Theory E²: Working with Entrepreneurs in Closely-Held Enterprises X: Interplay between Entrepreneurship and Organizational Structures and Operations, and Organizational Culture

Theory E²: Working with Entrepreneurs in Closely-Held Enterprises X: Interplay between Entrepreneurship and Organizational Structures and Operations, and Organizational Culture

William Bergquist

In the previous essay we examined four characteristics that we believe interplay with entrepreneurial style in a significant (but often subtle) manner. We examined maturity level (of the individuals and groups with which entrepreneur is working), convening task(s), convening problems, and external environment. In this essay we will examine two other characteristics that influence and are influenced by entrepreneurial style: organizational structures and operations, and organizational culture.  As was the case in the previous essay, we will suggest ways in which each of the four entrepreneurship styles relates to each of these characteristics.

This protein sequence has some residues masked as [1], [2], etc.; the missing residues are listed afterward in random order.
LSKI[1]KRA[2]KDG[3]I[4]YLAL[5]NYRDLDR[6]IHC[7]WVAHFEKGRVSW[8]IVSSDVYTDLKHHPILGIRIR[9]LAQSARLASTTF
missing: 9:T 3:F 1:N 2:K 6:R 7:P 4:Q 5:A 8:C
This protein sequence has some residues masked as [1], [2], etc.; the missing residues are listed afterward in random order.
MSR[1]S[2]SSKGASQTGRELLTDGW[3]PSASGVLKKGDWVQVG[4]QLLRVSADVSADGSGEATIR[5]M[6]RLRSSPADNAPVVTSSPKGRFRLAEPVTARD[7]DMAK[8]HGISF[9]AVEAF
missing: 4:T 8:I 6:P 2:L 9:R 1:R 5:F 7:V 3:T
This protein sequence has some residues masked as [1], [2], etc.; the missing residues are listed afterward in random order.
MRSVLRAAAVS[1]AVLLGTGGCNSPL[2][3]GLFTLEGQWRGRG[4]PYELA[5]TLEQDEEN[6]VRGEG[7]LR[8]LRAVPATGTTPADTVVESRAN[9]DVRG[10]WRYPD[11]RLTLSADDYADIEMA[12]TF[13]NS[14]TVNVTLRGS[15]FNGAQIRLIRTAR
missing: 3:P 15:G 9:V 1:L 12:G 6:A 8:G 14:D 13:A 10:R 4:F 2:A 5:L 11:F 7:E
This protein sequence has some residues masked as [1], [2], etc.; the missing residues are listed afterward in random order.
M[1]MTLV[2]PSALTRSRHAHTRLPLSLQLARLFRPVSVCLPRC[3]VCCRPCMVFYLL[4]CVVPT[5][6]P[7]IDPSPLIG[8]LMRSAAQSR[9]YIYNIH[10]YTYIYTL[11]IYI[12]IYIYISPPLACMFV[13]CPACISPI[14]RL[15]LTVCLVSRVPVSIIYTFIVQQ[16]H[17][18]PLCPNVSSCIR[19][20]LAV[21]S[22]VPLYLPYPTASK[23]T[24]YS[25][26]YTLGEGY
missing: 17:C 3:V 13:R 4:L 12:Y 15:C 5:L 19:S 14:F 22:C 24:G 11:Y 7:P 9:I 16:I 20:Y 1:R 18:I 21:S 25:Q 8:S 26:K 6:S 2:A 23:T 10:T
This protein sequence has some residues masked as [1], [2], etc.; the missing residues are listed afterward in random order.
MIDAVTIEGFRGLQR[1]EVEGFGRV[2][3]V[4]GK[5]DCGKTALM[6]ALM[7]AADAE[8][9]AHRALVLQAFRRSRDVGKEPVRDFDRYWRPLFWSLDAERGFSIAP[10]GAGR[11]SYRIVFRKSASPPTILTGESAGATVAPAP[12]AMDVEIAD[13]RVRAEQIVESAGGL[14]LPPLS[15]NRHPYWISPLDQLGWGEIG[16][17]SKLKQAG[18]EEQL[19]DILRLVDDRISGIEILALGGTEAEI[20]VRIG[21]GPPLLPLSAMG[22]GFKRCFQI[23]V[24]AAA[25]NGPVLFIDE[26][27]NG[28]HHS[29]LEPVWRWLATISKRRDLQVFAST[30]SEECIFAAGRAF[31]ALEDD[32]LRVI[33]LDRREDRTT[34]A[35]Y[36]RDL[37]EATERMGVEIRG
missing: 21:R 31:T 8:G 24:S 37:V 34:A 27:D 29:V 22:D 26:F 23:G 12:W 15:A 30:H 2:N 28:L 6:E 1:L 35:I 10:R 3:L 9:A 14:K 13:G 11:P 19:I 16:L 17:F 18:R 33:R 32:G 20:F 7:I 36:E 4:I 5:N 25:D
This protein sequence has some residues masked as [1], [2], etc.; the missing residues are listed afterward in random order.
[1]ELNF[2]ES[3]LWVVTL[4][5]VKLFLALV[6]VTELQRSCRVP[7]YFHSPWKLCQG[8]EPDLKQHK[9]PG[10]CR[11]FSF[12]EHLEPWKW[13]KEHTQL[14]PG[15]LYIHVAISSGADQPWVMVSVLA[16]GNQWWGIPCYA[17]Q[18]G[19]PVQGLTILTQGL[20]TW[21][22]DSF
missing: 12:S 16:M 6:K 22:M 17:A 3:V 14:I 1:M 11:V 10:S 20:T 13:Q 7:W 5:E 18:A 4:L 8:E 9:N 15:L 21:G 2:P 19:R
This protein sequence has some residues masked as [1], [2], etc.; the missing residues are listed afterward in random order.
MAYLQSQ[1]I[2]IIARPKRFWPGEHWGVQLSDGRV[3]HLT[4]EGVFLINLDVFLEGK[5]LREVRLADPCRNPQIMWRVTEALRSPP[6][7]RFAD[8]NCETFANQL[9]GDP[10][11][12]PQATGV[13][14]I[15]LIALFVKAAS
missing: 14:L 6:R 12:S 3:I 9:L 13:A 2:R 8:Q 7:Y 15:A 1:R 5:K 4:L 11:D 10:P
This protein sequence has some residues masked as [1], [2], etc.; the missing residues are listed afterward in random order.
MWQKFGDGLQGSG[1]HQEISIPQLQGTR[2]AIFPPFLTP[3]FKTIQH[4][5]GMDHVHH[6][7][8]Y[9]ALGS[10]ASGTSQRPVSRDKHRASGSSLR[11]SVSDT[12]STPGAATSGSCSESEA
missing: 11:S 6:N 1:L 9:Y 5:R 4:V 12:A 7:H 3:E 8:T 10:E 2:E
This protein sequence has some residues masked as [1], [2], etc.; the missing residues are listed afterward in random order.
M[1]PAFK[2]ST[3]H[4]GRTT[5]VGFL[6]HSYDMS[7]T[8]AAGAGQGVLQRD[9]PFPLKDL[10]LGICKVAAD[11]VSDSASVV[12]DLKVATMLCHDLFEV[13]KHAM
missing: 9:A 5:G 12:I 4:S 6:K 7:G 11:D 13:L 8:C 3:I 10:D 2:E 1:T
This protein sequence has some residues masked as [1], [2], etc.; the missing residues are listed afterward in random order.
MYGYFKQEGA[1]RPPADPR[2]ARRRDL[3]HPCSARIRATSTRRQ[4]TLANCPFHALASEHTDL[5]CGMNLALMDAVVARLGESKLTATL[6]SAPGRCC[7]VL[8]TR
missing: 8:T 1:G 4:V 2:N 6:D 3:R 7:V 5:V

Organizational Structure and Operations

This fifth characteristic concerns the structure of the closely-held enterprise and, more specifically, ways in which the organization uses information and makes decisions. We will consider both traditional, hierarchical structures and newly emerging distributive structures.

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About the Author

William Bergquist

William BergquistWilliam Bergquist, Ph.D. An international coach and consultant, professor in the fields of psychology, management and public administration, author of more than 45 books, and president of a graduate school of psychology. Dr. Bergquist consults on and writes about personal, group, organizational and societal transitions and transformations. His published work ranges from the personal transitions of men and women in their 50s and the struggles of men and women in recovering from strokes to the experiences of freedom among the men and women of Eastern Europe following the collapse of the Soviet Union. In recent years, Bergquist has focused on the processes of organizational coaching. He is coauthor with Agnes Mura of coachbook, co-founder of the International Journal of Coaching in Organizations and co-founder of the International Consortium for Coaching in Organizations. His graduate school (The Professional School of Psychology: www.psychology.edu) offers Master and Doctoral degrees in both clinical and organizational psychology to mature, accomplished adults.

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